Friday, November 4, 2011

Designer of the Month: Andy Goldsworthy

 Andy Goldsworthy, Storm King Wall, 1997-98. Fieldstone. Courtesy of the artist and Galerie Lelong, New York. Photograph by Jerry L. Thompson. Courtesy of Galerie Lelong, New York.

I first became aware of British sculptor and photographer Andy Goldsworthy's (b. 1956) work through the Storm King Art Center, where Goldsworthy's wonderful site-specific work, Storm King Wall (1997-98), stands. Of course, to say that Storm King Wall - which elegantly snakes around trees and through the woods, before trailing off into a lake - is a site-specific work is obvious from even the worst images of it. No sculpture of such a massive size that fits so perfectly into a landscape could have been created for any other space. To say that all of Goldsworthy's works, then, are site-specific, only hints at the wonders that he is able to create within nearly any environment. Like Robert Smithson, Goldsworthy's work is often grouped in with the Earthworks movement. Rather than simply manipulating the land in a very noticeable and permanent manner, however, most of Goldsworthy's work - with some exceptions such as Storm King Wall - have a much more ephemeral quality to them; the creation his work often occurs solely from the materials that he finds within a given environment. As Miranda Strickand-Constable explains in Hand To Earth, "Goldsworthy is sometimes described as working 'in the landscape' but this only sometimes true. He is not concerned with a view of the land, as we see it, but with the land itself, its substance, the things that live in it and what happens to it."[1]
And as Goldsworthy himself describes of his method of artistic creation:
For me, looking, touching, material, place and form are all inseparable from the resulting work. It is difficult to say where one stops and another begins. Place is found by walking, direction determined by weather and season. I take the opportunities each day offers: if it is snowing, I work with snow, at leaf-fall it will be with leaves; a blown-over tree becomes a source of twigs and branches...Nature goes beyond what is called countryside - everything comes from the earth. My work made indoors or with urban and industrial materials is an attempt to discover nature in these things also. It is more difficult to find nature in materials so far removed from their source, and I cannot go for long before I need to work with the earth direct - hand to earth. What is important to me is that at the heart of whatever I do are a growing understanding and a sharpening perception of the land."[2]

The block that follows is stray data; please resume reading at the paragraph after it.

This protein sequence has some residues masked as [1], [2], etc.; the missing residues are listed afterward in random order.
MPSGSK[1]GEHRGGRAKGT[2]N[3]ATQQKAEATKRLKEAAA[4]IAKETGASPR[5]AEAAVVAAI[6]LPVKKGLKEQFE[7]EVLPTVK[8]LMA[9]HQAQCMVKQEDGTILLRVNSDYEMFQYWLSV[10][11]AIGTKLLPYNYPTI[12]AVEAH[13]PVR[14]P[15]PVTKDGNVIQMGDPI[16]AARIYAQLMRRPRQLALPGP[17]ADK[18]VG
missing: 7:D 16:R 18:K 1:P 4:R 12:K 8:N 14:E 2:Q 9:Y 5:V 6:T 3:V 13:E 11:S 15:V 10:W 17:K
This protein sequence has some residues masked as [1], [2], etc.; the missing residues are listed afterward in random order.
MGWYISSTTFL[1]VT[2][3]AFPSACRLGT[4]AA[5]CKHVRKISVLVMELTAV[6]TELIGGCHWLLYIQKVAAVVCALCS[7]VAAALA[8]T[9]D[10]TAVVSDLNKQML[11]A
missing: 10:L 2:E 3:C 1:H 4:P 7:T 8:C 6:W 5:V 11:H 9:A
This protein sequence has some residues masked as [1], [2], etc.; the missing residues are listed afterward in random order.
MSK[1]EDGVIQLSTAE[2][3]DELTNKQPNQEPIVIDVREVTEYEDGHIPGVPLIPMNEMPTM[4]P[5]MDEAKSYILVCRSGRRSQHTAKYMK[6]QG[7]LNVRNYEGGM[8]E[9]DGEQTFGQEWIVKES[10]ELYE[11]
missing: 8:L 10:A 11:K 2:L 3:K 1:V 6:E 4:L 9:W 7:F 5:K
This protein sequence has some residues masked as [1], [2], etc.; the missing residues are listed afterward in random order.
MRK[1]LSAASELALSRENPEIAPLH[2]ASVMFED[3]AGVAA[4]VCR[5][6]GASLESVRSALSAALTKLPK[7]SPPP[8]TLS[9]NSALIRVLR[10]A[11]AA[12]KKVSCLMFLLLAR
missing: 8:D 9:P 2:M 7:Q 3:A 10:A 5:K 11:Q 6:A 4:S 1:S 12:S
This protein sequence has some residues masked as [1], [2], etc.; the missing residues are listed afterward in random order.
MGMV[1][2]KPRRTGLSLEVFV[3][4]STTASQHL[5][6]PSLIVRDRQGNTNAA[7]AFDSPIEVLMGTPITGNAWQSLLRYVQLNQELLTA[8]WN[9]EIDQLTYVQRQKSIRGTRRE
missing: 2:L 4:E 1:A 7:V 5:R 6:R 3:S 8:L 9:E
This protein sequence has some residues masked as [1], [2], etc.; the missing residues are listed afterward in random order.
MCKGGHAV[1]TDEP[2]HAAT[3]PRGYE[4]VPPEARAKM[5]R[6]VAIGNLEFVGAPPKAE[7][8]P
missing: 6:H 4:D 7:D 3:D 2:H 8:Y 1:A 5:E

In addition to the creation of the sculptures themselves, because of the often fleeting nature of his work, photography is a very important part of the creative and documentary process for Goldsworthy. He explains that, "My approach to the photograph is kept simple, almost routine. All work, good and bad, is documented. I use standard film, a standard lens and no filters."[3]

 Andy Goldsworthy. Courtesy of Columbia College Chicago.

This month, from stone and wood to leaves and ice, I want to take you through some of Goldsworthy's incredible sculptures and fascinating body artistic career. I hope you'll join me.

[1] Miranda Strickand-Constable, "Beginnings," Hand To Earth: Andy Goldsworthy Sculpture, 1976-1990 (New York: Harry N. Abrams, Inc., Publishers, 1990), 11.

[2] Andy Goldsworthy, "Introduction," Andy Goldsworthy: A Collaboration with Nature (New York: Harry N. Abrams, Inc., Publishers, 1990).

[3] Ibid.

1 comment:

  1. that storm king wall is amazing. can't wait to see more of his work!


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